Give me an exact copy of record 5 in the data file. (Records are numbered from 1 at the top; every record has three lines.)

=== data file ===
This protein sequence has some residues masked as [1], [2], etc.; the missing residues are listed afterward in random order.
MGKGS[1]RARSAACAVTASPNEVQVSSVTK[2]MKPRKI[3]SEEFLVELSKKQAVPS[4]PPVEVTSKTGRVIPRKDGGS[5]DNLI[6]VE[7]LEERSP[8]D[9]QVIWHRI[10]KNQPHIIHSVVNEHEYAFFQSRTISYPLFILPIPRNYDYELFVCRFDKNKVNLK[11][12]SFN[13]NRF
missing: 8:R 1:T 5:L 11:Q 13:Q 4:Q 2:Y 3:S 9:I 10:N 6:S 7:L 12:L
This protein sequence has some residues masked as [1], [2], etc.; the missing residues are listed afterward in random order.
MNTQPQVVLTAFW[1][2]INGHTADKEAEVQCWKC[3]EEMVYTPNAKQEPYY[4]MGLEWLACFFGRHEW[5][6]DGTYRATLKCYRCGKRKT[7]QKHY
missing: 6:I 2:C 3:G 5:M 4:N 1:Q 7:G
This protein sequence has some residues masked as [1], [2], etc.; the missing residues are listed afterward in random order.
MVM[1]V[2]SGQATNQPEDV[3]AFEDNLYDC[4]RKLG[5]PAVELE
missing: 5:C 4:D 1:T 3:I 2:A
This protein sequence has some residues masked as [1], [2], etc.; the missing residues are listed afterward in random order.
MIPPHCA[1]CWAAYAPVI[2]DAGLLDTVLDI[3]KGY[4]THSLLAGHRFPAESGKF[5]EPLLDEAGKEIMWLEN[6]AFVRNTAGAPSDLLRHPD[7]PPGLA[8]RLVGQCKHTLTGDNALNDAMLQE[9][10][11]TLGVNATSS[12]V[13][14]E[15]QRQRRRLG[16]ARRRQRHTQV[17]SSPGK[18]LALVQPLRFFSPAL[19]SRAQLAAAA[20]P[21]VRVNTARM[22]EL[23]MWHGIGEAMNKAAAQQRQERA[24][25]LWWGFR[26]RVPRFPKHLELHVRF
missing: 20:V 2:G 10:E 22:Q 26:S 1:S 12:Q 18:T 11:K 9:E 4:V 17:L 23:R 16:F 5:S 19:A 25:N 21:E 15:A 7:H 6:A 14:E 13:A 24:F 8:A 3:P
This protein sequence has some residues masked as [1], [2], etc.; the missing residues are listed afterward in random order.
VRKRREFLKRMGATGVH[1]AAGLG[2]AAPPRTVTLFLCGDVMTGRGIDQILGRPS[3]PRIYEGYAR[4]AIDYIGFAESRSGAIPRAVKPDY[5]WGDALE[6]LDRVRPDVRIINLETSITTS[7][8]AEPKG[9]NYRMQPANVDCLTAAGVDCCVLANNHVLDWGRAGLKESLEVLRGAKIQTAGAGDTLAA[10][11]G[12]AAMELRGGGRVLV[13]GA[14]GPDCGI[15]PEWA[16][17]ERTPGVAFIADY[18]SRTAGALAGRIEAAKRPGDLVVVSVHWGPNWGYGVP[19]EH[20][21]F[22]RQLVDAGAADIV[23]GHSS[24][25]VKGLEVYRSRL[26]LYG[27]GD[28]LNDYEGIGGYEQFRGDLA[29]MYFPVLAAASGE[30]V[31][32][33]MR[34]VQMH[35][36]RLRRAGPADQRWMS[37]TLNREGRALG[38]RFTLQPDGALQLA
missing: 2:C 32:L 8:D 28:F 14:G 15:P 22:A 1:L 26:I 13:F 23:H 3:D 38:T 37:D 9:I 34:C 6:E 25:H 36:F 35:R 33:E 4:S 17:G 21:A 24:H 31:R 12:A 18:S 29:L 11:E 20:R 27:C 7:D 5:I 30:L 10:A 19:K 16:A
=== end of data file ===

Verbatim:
This protein sequence has some residues masked as [1], [2], etc.; the missing residues are listed afterward in random order.
VRKRREFLKRMGATGVH[1]AAGLG[2]AAPPRTVTLFLCGDVMTGRGIDQILGRPS[3]PRIYEGYAR[4]AIDYIGFAESRSGAIPRAVKPDY[5]WGDALE[6]LDRVRPDVRIINLETSITTS[7][8]AEPKG[9]NYRMQPANVDCLTAAGVDCCVLANNHVLDWGRAGLKESLEVLRGAKIQTAGAGDTLAA[10][11]G[12]AAMELRGGGRVLV[13]GA[14]GPDCGI[15]PEWA[16][17]ERTPGVAFIADY[18]SRTAGALAGRIEAAKRPGDLVVVSVHWGPNWGYGVP[19]EH[20][21]F[22]RQLVDAGAADIV[23]GHSS[24][25]VKGLEVYRSRL[26]LYG[27]GD[28]LNDYEGIGGYEQFRGDLA[29]MYFPVLAAASGE[30]V[31][32][33]MR[34]VQMH[35][36]RLRRAGPADQRWMS[37]TLNREGRALG[38]RFTLQPDGALQLA
missing: 2:C 32:L 8:D 28:F 14:G 15:P 22:A 1:L 26:I 13:F 23:H 3:D 38:T 37:D 9:I 34:C 6:E 25:H 36:F 35:R 33:E 4:S 17:G 21:A 24:H 31:R 12:A 18:S 29:L 11:E 20:R 27:C 7:D 5:I 30:L 10:A 19:K 16:A